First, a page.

Haotian Lin
Evolving danwei housing
An alternative way to develop former public housing in Shenzhen

Nowadays, many Chinese cities like Shenzhen are experiencing intense spatial transformation. High-end housing, shopping malls and offices renew deteriorating neighborhoods in order to promote economic growth. Former socialist public housing is one of these redevelopment hot spots. However, these developments focus on improving the competiveness of the city as a whole and leaves out disadvantaged groups. My project aims to balance the goal of economic growth and the provision of affordable housing in Shenzhen. It will provide suggestions for improving environmental quality and institutional mechanism that facilitates provision of affordable housing in former public housing neighborhoods in Shenzhen.

Chen Wei
New Community Building
Promoting social-spatial integration in segregated context of Shenzhen

Shenzhen faces increasing socio-spatial fragmentation due to rapid urbanization. People live in different housing types with different living conditions as a result of their socio-economic status. We can summarize these housing types as urban villages, work-unit compounds and commodity housing enclaves. They are separated from each other due to a series of boundaries: independent management systems, rental prices, walls and fences. It causes problems like unequal access to public facilities, prejudice, discrimination or incomplete participation in society. The goal of this project is to formulate a comprehensive principle of public space based on community building to foster socio-spatial integration and cohesion.

Jiping Peng
Towards 3A neighborhood: accessible, affordable, adaptive
Shenzhen is in great demand of affordable housing. To increase the amount of affordable housing quickly, Shenzhen is currently constructing large-scale neighborhoods with low livability in the periphery of the city because of land scarcity and high costs in the central districts. However, illegal housing in the urban villages of downtown Shenzhen account for about 8.6% of the total residential floor area of the city. Besides, urban renewal is currently one of the most important strategies to upgrade Shenzhen. It could mean that the urban villages in downtown Shenzhen have a more favorable location and more potential to become livable neighborhoods compared to the remotely located official affordable housing. My research question is therefore about how to increase the affordable housing supply in Shenzhen by transforming the urban villages in the central districts into livable neighborhoods with affordable housing. My study site is Baishizhou, one of the largest urban villages in the central district. The main threats for the livability of this urban village are health, safety and privacy regulation aspects. The project focuses on the public space network reorganization and housing improvement to raise the livability of Baishizhou urban village, and transforming the improved housing into the Shenzhen livable affordable housing.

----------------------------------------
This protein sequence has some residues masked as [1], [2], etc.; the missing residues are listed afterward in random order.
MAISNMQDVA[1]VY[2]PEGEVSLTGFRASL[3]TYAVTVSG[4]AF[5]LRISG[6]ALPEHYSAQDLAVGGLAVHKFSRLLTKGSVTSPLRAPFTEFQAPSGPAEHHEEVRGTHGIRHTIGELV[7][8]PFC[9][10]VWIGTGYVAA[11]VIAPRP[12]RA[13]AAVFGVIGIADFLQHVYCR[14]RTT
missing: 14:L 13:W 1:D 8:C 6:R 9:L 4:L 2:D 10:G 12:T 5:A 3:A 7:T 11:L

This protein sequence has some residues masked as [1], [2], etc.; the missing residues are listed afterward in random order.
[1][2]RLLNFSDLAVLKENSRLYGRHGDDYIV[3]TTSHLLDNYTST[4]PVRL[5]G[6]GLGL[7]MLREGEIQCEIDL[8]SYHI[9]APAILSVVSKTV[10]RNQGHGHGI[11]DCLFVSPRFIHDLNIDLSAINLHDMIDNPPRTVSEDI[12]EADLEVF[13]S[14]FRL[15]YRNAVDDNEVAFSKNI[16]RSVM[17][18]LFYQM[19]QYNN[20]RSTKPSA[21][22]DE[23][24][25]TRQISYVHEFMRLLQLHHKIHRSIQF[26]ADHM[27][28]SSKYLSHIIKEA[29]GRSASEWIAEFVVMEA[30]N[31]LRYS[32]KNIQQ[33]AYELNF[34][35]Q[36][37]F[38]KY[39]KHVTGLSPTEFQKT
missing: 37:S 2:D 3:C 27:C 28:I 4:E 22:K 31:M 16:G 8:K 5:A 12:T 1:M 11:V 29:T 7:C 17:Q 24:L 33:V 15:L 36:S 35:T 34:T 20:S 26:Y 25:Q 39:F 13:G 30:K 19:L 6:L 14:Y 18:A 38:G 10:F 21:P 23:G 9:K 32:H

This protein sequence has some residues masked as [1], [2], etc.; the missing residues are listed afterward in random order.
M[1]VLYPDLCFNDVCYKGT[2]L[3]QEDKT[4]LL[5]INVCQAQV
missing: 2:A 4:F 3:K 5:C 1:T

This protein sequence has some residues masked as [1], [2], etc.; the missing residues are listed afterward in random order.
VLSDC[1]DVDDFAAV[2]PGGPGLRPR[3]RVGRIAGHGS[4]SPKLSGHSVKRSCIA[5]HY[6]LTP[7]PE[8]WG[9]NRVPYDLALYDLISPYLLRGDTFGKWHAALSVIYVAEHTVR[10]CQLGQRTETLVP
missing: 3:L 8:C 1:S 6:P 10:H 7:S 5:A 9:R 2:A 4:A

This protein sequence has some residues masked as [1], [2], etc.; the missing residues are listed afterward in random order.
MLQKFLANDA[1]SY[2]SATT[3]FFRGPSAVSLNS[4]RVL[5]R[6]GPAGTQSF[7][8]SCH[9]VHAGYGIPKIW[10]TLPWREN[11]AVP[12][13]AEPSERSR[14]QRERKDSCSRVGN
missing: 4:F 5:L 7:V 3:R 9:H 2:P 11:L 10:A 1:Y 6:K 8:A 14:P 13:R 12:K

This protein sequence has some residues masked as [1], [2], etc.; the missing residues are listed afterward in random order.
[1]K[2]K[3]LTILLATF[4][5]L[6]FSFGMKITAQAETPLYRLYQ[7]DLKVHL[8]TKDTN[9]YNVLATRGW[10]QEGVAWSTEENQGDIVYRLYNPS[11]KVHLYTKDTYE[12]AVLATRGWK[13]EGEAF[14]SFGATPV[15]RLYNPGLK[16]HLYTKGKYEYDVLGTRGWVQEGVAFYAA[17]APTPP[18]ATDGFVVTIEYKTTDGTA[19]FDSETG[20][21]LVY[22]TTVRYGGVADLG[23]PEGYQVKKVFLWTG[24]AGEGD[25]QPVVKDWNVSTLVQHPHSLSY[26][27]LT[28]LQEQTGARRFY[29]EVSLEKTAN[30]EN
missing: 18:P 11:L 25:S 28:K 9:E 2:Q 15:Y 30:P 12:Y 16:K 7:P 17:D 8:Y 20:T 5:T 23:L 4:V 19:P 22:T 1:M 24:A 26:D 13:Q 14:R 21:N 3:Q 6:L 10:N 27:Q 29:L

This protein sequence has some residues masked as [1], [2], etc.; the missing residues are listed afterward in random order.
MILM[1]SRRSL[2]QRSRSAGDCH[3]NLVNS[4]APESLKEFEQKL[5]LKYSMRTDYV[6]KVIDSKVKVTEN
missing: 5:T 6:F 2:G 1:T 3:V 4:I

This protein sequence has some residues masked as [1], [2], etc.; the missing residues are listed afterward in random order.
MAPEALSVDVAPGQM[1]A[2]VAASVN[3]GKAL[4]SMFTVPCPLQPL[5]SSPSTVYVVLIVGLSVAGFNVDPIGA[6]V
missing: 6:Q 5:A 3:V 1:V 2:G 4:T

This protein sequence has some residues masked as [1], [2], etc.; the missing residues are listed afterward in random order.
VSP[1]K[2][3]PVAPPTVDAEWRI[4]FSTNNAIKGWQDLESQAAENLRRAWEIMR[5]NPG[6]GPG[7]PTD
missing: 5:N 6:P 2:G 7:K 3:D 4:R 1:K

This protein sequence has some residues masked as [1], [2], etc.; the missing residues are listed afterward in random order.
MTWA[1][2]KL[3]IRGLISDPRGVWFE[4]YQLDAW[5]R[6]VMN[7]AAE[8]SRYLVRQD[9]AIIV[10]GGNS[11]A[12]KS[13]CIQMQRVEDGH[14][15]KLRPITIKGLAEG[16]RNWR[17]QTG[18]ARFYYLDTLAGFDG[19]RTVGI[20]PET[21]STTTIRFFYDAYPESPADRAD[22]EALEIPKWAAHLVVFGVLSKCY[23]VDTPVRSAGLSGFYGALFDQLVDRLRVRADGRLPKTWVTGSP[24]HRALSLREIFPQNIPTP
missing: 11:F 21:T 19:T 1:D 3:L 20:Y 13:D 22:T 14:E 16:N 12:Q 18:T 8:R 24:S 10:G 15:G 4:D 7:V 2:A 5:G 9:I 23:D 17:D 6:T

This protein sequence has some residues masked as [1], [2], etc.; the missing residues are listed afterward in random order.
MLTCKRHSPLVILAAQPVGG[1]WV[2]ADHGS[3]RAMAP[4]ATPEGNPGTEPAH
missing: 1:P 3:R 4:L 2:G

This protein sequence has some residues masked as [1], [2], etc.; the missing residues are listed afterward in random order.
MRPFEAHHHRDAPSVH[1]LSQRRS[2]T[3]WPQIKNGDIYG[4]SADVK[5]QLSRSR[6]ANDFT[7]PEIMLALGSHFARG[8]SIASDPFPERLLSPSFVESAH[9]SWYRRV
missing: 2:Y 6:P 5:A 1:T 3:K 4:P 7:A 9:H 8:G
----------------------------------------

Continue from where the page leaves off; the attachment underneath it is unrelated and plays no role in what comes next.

Jiayao Liu - Farming Guangming - Utilizing urban agriculture as a tool to (...)
Jiayao Liu - Farming Guangming - Utilizing urban agriculture as a tool to achieve sustainable development in Guangming New Town


Jiayao Liu Farming Guangming - Utilizing urban agriculture as a tool to (...)
Jiayao Liu Farming Guangming - Utilizing urban agriculture as a tool to achieve sustainable development in Guangming New Town


Jiayao Liu - Farming Guangming - Utilizing urban agriculture as a tool to (...)
Jiayao Liu - Farming Guangming - Utilizing urban agriculture as a tool to achieve sustainable development in Guangming New Town


Haotian Lin - Evolving danwei housing
Haotian Lin - Evolving danwei housing


Jiping Peng - Towards 3A neighborhood: accessible, affordable, adaptive
Jiping Peng - Towards 3A neighborhood: accessible, affordable, adaptive


Chen Wei - New Community Building
Chen Wei - New Community Building